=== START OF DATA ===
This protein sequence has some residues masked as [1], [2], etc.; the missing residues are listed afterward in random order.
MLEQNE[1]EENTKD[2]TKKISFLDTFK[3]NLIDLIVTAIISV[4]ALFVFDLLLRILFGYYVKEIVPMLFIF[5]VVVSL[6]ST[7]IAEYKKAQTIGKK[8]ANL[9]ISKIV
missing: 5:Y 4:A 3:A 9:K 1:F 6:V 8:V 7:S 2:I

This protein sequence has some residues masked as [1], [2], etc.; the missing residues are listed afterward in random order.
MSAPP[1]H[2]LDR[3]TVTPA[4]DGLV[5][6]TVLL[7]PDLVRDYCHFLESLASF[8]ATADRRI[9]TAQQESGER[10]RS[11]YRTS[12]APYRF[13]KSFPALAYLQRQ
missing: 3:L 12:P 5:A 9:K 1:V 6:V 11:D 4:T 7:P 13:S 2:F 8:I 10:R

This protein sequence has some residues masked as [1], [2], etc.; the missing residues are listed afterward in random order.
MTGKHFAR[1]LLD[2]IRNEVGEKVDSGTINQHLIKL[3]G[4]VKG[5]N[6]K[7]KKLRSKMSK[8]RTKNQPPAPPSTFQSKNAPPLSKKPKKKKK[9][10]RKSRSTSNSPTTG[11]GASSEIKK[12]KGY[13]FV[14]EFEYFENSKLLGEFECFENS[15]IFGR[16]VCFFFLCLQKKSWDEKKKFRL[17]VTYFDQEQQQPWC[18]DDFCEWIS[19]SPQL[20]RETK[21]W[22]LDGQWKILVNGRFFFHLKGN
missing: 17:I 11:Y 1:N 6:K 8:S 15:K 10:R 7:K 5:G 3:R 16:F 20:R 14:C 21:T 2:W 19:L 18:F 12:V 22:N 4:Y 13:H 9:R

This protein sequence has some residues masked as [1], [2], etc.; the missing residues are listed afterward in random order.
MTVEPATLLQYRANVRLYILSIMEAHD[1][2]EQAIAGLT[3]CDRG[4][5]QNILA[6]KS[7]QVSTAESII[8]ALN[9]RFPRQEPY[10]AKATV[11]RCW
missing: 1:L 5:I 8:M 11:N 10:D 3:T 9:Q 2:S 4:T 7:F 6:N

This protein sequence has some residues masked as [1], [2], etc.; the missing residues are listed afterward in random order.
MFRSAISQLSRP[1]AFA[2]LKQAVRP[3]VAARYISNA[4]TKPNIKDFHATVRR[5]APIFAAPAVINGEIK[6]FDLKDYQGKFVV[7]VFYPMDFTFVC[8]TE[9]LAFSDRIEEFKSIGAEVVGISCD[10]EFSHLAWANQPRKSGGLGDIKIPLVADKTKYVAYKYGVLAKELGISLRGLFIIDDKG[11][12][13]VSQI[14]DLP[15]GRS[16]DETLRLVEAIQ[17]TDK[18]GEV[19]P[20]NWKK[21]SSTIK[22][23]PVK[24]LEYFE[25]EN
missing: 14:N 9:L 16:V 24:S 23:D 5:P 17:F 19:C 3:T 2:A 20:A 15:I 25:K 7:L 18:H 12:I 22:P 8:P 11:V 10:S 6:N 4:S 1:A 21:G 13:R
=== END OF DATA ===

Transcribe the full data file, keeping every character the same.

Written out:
This protein sequence has some residues masked as [1], [2], etc.; the missing residues are listed afterward in random order.
MLEQNE[1]EENTKD[2]TKKISFLDTFK[3]NLIDLIVTAIISV[4]ALFVFDLLLRILFGYYVKEIVPMLFIF[5]VVVSL[6]ST[7]IAEYKKAQTIGKK[8]ANL[9]ISKIV
missing: 5:Y 4:A 3:A 9:K 1:F 6:V 8:V 7:S 2:I

This protein sequence has some residues masked as [1], [2], etc.; the missing residues are listed afterward in random order.
MSAPP[1]H[2]LDR[3]TVTPA[4]DGLV[5][6]TVLL[7]PDLVRDYCHFLESLASF[8]ATADRRI[9]TAQQESGER[10]RS[11]YRTS[12]APYRF[13]KSFPALAYLQRQ
missing: 3:L 12:P 5:A 9:K 1:V 6:V 11:D 4:T 7:P 13:S 2:F 8:I 10:R

This protein sequence has some residues masked as [1], [2], etc.; the missing residues are listed afterward in random order.
MTGKHFAR[1]LLD[2]IRNEVGEKVDSGTINQHLIKL[3]G[4]VKG[5]N[6]K[7]KKLRSKMSK[8]RTKNQPPAPPSTFQSKNAPPLSKKPKKKKK[9][10]RKSRSTSNSPTTG[11]GASSEIKK[12]KGY[13]FV[14]EFEYFENSKLLGEFECFENS[15]IFGR[16]VCFFFLCLQKKSWDEKKKFRL[17]VTYFDQEQQQPWC[18]DDFCEWIS[19]SPQL[20]RETK[21]W[22]LDGQWKILVNGRFFFHLKGN
missing: 17:I 11:Y 1:N 6:K 8:S 15:K 10:R 7:K 5:G 3:R 16:F 20:R 14:C 21:T 2:W 19:L 18:F 12:V 22:N 4:Y 13:H 9:R

This protein sequence has some residues masked as [1], [2], etc.; the missing residues are listed afterward in random order.
MTVEPATLLQYRANVRLYILSIMEAHD[1][2]EQAIAGLT[3]CDRG[4][5]QNILA[6]KS[7]QVSTAESII[8]ALN[9]RFPRQEPY[10]AKATV[11]RCW
missing: 1:L 5:I 8:M 11:N 10:D 3:T 9:Q 2:S 4:T 7:F 6:N

This protein sequence has some residues masked as [1], [2], etc.; the missing residues are listed afterward in random order.
MFRSAISQLSRP[1]AFA[2]LKQAVRP[3]VAARYISNA[4]TKPNIKDFHATVRR[5]APIFAAPAVINGEIK[6]FDLKDYQGKFVV[7]VFYPMDFTFVC[8]TE[9]LAFSDRIEEFKSIGAEVVGISCD[10]EFSHLAWANQPRKSGGLGDIKIPLVADKTKYVAYKYGVLAKELGISLRGLFIIDDKG[11][12][13]VSQI[14]DLP[15]GRS[16]DETLRLVEAIQ[17]TDK[18]GEV[19]P[20]NWKK[21]SSTIK[22][23]PVK[24]LEYFE[25]EN
missing: 14:N 9:L 16:V 24:S 23:D 5:P 17:F 19:C 3:T 2:A 20:A 15:I 25:K 7:L 18:H 12:I 22:P 8:P 11:V 10:S 6:N 4:S 1:A 21:G 13:R